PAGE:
DENVER — Across the Denver metro area, thousands of people opted to trade four wheels for two and celebrate Bike to Work Day on Wednesday.
In total, 31,190 people rode 548,944 miles, the city reported, which is more than a trip to the moon and back. The average one-way commute was 8.8 miles long.
Bike to Work Day, organized by Denver Regional Council of Governments’s (DRCOG) Way to Go program, was created to introduce people to biking as a commute alternative. After last year’s event, a survey found that 51 percent of first-time Bike to Work Day riders said they felt motivated to use the handlebars instead of a steering wheel to get to work more often.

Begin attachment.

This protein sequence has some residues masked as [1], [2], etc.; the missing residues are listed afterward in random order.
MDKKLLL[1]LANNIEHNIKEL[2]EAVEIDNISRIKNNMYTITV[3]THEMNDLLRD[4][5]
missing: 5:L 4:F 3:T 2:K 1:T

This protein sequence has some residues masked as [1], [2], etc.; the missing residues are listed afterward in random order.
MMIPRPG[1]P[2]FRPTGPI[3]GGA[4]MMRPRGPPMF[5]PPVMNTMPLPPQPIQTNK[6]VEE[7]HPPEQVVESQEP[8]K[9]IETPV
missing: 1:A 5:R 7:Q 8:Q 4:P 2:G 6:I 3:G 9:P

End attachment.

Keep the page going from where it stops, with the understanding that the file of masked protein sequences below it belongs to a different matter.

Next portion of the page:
“Bike to Work Day is all about encouraging people to try bike commuting and to raise awareness of the many benefits biking has,” said Douglas W. Rex, executive director DRCOG. “We love seeing the excitement and energy on the big day. We hope people realize how easy it is, appreciate the benefits and continue to choose bike commuting more often.”
DRCOG is a planning organization where local governments collaborate to assess transportation, personal mobility, regional growth and aging/disability resources.
Biking is not only a healthier way to get to work — people burned 34.1 million calories during the 2019 event — but it can be faster, more eco-friendly and could help reduce traffic congestion.